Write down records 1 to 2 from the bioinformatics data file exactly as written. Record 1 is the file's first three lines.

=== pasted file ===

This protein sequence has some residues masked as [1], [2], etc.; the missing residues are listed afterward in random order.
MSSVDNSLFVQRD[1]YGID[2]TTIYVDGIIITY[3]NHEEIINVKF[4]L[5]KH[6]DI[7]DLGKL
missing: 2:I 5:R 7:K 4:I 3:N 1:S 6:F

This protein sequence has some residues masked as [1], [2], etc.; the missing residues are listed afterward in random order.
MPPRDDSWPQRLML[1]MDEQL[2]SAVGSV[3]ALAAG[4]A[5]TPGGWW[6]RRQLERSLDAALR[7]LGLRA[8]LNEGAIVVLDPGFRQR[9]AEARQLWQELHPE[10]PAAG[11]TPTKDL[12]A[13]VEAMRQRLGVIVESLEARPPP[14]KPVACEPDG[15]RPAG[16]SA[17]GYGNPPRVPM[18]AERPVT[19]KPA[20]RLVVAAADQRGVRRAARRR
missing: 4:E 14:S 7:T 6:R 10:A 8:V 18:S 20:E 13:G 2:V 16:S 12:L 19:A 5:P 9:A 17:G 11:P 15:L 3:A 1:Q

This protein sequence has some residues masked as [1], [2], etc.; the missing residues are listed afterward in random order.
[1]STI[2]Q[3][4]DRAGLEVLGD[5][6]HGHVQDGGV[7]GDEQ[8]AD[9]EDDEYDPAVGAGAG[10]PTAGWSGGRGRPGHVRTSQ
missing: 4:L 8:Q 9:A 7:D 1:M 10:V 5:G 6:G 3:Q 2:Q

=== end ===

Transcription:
This protein sequence has some residues masked as [1], [2], etc.; the missing residues are listed afterward in random order.
MSSVDNSLFVQRD[1]YGID[2]TTIYVDGIIITY[3]NHEEIINVKF[4]L[5]KH[6]DI[7]DLGKL
missing: 2:I 5:R 7:K 4:I 3:N 1:S 6:F

This protein sequence has some residues masked as [1], [2], etc.; the missing residues are listed afterward in random order.
MPPRDDSWPQRLML[1]MDEQL[2]SAVGSV[3]ALAAG[4]A[5]TPGGWW[6]RRQLERSLDAALR[7]LGLRA[8]LNEGAIVVLDPGFRQR[9]AEARQLWQELHPE[10]PAAG[11]TPTKDL[12]A[13]VEAMRQRLGVIVESLEARPPP[14]KPVACEPDG[15]RPAG[16]SA[17]GYGNPPRVPM[18]AERPVT[19]KPA[20]RLVVAAADQRGVRRAARRR
missing: 4:E 14:S 7:T 6:R 10:A 8:V 18:S 20:E 13:G 2:V 16:S 12:L 19:A 5:P 9:A 17:G 11:P 15:L 3:A 1:Q